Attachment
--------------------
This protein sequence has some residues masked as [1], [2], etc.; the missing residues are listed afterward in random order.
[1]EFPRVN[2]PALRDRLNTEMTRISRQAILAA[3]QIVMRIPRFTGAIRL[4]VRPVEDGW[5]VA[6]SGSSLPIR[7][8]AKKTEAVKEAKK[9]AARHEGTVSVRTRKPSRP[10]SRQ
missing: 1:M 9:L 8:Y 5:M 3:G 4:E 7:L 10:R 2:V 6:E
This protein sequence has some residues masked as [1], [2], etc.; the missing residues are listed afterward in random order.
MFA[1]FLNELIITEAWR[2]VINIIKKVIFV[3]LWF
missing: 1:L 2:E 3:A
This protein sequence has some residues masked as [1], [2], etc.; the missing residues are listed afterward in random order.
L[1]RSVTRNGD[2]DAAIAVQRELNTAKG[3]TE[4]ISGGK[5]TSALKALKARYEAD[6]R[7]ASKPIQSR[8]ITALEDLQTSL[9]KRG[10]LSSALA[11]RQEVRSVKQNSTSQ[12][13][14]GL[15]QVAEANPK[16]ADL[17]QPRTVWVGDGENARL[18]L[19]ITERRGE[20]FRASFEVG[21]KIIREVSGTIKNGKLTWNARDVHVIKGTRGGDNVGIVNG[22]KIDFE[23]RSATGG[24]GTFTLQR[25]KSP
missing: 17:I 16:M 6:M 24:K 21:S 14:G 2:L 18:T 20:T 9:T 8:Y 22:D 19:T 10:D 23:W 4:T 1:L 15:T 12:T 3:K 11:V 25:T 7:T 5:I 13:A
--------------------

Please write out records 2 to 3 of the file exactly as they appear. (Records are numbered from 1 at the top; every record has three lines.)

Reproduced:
This protein sequence has some residues masked as [1], [2], etc.; the missing residues are listed afterward in random order.
MFA[1]FLNELIITEAWR[2]VINIIKKVIFV[3]LWF
missing: 1:L 2:E 3:A
This protein sequence has some residues masked as [1], [2], etc.; the missing residues are listed afterward in random order.
L[1]RSVTRNGD[2]DAAIAVQRELNTAKG[3]TE[4]ISGGK[5]TSALKALKARYEAD[6]R[7]ASKPIQSR[8]ITALEDLQTSL[9]KRG[10]LSSALA[11]RQEVRSVKQNSTSQ[12][13][14]GL[15]QVAEANPK[16]ADL[17]QPRTVWVGDGENARL[18]L[19]ITERRGE[20]FRASFEVG[21]KIIREVSGTIKNGKLTWNARDVHVIKGTRGGDNVGIVNG[22]KIDFE[23]RSATGG[24]GTFTLQR[25]KSP
missing: 17:I 16:M 6:M 24:K 21:S 14:G 2:L 18:T 20:T 9:T 8:Y 22:D 19:T 10:D 23:W 4:T 1:L 15:T 12:T 3:K 11:V 25:T 7:T 5:I 13:A